State comptroller warns Memphis is headed toward financial crisi - Action News 5 - Memphis, Tennessee

State comptroller warns Memphis is headed toward financial crisis

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(WMC-TV) - A daunting economic development surfaced out of Memphis City Hall Tuesday.

The city received a letter from the Tennessee State Comptroller's Office saying the city is headed towards financial crisis.

"They've cautioned us against what's called a 'scoop and toss', which is taking today's fiscal problems scooping them up and then tossing them into the future," explained the city's Chief Administrative Officer George Little.

If the city doesn't make emergency adjustments, the state will make cuts or taxes will go up.

Tuesday, Mayor A C Wharton addressed the city council about the matter, asking them to approve his plan of corrective action.

"The idea of deferring debt is now off the table," the mayor declared.

The state says the city will go under, if they don't relieve some of the debt that is now eating into the operating budget.

"We borrow too much and we spend too much and we have to get it under control," Councilman Jim Strickland told Action News 5.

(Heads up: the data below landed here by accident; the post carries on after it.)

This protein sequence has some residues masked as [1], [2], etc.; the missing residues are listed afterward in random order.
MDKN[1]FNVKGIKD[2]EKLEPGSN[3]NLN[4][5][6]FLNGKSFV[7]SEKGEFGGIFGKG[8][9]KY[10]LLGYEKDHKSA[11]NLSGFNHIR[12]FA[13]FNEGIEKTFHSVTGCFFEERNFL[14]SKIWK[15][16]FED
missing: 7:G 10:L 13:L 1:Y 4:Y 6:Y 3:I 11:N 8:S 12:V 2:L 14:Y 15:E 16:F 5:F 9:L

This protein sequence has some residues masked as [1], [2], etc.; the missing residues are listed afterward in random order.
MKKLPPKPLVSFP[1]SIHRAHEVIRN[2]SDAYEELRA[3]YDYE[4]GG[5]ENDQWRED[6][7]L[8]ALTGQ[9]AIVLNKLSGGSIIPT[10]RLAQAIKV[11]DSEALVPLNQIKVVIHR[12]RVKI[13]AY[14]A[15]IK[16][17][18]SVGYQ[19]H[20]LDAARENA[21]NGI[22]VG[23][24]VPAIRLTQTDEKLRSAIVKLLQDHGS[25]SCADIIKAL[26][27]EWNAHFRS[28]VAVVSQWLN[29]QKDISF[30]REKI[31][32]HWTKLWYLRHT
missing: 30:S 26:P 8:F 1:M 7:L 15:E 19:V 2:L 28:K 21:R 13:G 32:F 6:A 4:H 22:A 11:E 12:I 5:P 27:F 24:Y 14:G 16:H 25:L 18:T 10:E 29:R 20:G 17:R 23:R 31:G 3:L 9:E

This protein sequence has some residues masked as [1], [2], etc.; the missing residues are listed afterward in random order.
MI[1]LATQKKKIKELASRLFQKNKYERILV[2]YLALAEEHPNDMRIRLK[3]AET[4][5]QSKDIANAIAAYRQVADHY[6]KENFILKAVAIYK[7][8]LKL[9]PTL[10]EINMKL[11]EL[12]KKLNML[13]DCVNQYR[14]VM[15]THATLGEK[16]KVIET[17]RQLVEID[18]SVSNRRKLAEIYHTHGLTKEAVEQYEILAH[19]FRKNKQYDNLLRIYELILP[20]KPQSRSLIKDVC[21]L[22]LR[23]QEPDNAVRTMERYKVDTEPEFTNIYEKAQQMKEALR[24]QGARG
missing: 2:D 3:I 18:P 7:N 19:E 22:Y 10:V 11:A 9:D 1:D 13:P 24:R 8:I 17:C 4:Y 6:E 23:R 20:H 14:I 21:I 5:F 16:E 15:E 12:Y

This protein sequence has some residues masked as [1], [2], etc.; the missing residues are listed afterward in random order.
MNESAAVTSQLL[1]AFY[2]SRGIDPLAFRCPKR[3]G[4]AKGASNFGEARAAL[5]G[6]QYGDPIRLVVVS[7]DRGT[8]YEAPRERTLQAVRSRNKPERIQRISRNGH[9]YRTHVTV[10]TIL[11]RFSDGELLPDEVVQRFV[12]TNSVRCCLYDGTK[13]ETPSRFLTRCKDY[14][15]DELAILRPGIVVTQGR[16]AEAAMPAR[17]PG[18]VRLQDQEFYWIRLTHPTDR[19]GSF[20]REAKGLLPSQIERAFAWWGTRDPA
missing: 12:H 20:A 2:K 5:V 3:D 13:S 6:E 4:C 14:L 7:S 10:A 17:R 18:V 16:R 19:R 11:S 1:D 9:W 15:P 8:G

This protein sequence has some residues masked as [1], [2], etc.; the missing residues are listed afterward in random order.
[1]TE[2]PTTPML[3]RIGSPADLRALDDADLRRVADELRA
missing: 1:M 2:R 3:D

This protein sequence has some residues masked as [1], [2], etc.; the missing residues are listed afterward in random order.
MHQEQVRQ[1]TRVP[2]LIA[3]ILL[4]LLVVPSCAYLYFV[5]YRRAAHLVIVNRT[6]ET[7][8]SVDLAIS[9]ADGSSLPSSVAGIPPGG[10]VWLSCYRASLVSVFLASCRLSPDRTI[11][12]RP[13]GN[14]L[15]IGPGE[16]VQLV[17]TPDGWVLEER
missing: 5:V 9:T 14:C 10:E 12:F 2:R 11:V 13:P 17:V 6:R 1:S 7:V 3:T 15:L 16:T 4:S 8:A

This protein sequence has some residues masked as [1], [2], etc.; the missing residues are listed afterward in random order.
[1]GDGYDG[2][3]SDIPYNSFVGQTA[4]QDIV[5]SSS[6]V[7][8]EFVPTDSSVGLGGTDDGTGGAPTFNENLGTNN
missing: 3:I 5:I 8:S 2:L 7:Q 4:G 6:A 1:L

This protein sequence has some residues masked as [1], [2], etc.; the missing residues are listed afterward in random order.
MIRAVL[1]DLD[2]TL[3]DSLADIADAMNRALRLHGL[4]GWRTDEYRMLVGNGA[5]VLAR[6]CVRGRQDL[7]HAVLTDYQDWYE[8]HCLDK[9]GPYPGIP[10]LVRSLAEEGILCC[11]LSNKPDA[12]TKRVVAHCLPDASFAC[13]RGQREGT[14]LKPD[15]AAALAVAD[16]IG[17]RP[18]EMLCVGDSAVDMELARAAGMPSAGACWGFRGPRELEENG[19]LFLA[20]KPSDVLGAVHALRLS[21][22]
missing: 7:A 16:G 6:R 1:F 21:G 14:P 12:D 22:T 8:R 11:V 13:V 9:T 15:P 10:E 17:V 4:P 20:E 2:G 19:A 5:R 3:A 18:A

The comptroller found negative balances in four funds dating as far back as 19 years, including the New Memphis Arena fund from the construction of FedEx Forum.

The comptroller found the following city funds are in the red and out of compliance with state law:

  • Fleet Management -$5.5M
  • New Memphis Arena -$4.1M
  • Unemployment Compensation: -$1.2M
  • Capital Projects: -21.6M

Council members were livid to learn that the mayor had received an April 19th letter from the state about the financial problems.

"It puts us in a very bad position to have to process all this," said Councilman Kemp Conrad.

The mayor told the council he assumed the comptroller had sent them the letter.

Wharton says it's unclear how the problems with the funds could go undetected for nearly 20 years.

"We'd gone through a number of audits and nobody had ever raised anything," he further explained.

Money will have to be shifted around to replenish the four deficient accounts, which puts a greater burden on the already strapped budget.

Council members are bracing for drastic action.

"Hogwarts is closed. There ain't no magic left in the hat," Councilman Shea Flinn told fellow council members.

The council must approve the mayor's plan of corrective action by May 28th or the city will lose its right to issue bonds, a mark the mayor calls a "Scarlet Letter".

Read the entire letter sent by the state comptroller's office, click here:

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